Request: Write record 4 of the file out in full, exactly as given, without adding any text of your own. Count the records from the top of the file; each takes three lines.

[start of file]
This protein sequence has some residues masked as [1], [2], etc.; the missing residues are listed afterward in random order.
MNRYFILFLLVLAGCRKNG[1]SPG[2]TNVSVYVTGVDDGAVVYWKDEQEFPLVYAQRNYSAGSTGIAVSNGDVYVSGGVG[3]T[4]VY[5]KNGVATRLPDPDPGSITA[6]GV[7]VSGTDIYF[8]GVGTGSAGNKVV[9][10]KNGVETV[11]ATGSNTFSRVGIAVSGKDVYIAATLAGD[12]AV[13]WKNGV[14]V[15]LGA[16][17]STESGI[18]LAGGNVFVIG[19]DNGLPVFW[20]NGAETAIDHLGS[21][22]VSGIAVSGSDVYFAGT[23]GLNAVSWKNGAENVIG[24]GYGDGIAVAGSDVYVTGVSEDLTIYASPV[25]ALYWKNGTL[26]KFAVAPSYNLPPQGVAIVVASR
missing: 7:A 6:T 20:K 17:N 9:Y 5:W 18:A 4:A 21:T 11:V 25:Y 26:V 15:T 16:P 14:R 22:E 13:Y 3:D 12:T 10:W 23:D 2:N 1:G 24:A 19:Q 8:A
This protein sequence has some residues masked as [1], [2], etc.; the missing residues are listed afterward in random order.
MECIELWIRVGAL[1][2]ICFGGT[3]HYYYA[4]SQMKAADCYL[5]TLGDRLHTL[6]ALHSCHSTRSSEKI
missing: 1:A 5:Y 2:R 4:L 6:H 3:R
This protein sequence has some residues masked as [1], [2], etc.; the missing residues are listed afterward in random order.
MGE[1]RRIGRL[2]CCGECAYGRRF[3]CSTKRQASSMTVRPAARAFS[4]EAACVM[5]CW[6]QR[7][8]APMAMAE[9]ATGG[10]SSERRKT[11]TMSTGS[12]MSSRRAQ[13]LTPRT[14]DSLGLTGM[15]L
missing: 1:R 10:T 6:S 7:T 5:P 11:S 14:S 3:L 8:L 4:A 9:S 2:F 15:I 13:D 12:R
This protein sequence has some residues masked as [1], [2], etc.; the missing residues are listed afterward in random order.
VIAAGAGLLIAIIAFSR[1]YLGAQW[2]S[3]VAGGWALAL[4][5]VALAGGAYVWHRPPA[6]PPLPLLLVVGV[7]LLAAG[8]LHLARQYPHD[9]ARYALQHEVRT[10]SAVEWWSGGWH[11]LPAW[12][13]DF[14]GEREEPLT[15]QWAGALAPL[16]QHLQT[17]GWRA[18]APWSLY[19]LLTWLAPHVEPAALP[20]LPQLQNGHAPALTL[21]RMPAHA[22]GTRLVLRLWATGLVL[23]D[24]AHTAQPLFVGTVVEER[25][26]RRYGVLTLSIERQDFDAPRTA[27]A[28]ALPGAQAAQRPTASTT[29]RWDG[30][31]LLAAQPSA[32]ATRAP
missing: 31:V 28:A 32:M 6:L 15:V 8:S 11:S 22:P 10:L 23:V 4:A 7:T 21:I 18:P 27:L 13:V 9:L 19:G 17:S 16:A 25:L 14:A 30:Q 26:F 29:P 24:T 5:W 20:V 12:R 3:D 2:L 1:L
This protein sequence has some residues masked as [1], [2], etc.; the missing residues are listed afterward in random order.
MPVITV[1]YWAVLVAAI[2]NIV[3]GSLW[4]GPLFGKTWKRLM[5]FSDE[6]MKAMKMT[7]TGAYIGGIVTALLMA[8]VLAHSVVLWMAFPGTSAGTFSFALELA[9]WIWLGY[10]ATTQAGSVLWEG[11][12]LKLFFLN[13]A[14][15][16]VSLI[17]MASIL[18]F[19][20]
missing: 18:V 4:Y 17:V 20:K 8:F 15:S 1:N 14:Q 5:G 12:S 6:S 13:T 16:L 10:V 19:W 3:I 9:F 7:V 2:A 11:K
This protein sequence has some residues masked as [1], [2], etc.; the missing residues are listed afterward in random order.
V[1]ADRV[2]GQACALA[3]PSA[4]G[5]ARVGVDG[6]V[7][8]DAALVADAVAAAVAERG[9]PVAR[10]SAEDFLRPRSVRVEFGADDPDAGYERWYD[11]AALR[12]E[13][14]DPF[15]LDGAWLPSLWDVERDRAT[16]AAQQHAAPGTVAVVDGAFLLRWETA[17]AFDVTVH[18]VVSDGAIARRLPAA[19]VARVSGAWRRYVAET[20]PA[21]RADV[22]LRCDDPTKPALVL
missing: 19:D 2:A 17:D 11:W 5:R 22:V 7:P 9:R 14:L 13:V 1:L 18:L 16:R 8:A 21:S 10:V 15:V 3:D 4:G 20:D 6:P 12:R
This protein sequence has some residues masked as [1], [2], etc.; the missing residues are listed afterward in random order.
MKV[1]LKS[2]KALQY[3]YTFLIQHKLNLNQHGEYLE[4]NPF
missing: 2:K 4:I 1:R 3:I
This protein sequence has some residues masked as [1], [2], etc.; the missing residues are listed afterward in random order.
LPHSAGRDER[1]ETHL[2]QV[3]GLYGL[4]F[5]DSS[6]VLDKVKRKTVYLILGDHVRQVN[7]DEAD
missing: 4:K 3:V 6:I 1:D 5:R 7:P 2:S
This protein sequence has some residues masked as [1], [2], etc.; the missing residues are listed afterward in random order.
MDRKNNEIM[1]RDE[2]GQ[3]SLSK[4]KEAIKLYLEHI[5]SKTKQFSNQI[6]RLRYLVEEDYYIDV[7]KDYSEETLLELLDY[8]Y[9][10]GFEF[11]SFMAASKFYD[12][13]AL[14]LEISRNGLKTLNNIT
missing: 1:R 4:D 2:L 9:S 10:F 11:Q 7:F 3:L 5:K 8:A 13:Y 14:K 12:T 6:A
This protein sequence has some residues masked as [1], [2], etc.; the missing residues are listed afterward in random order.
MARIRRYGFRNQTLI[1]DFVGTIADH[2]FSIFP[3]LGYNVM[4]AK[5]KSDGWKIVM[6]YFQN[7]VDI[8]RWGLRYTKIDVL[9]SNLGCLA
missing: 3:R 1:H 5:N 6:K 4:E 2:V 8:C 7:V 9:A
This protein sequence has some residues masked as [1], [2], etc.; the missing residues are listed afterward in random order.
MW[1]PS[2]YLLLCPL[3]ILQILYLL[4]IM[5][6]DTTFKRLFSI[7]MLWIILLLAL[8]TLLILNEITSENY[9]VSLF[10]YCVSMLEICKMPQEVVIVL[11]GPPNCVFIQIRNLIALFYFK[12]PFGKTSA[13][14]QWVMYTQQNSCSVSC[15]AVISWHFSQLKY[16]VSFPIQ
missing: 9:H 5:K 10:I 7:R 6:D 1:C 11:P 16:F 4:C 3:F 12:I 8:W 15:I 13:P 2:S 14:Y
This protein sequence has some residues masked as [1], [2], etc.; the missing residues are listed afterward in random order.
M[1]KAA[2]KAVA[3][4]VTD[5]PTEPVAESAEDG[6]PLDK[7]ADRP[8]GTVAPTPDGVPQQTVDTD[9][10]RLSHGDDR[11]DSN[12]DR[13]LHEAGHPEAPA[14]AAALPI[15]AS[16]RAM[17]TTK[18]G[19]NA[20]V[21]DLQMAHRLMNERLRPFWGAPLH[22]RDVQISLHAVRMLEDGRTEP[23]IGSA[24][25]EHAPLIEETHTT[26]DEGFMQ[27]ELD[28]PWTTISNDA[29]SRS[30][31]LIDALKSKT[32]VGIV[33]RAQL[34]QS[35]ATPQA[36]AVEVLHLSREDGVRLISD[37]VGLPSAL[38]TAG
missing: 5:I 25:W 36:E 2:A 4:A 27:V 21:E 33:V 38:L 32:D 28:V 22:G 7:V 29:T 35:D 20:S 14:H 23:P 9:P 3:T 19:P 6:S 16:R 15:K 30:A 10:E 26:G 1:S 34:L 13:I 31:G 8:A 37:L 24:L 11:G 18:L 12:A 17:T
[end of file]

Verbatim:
This protein sequence has some residues masked as [1], [2], etc.; the missing residues are listed afterward in random order.
VIAAGAGLLIAIIAFSR[1]YLGAQW[2]S[3]VAGGWALAL[4][5]VALAGGAYVWHRPPA[6]PPLPLLLVVGV[7]LLAAG[8]LHLARQYPHD[9]ARYALQHEVRT[10]SAVEWWSGGWH[11]LPAW[12][13]DF[14]GEREEPLT[15]QWAGALAPL[16]QHLQT[17]GWRA[18]APWSLY[19]LLTWLAPHVEPAALP[20]LPQLQNGHAPALTL[21]RMPAHA[22]GTRLVLRLWATGLVL[23]D[24]AHTAQPLFVGTVVEER[25][26]RRYGVLTLSIERQDFDAPRTA[27]A[28]ALPGAQAAQRPTASTT[29]RWDG[30][31]LLAAQPSA[32]ATRAP
missing: 31:V 28:A 32:M 6:L 15:V 8:S 11:S 22:P 10:L 23:V 4:A 7:T 21:I 18:P 27:L 13:V 9:L 19:G 17:S 16:A 25:L 14:A 30:Q 26:F 29:P 24:T 5:W 20:V 12:R 3:D 2:L 1:L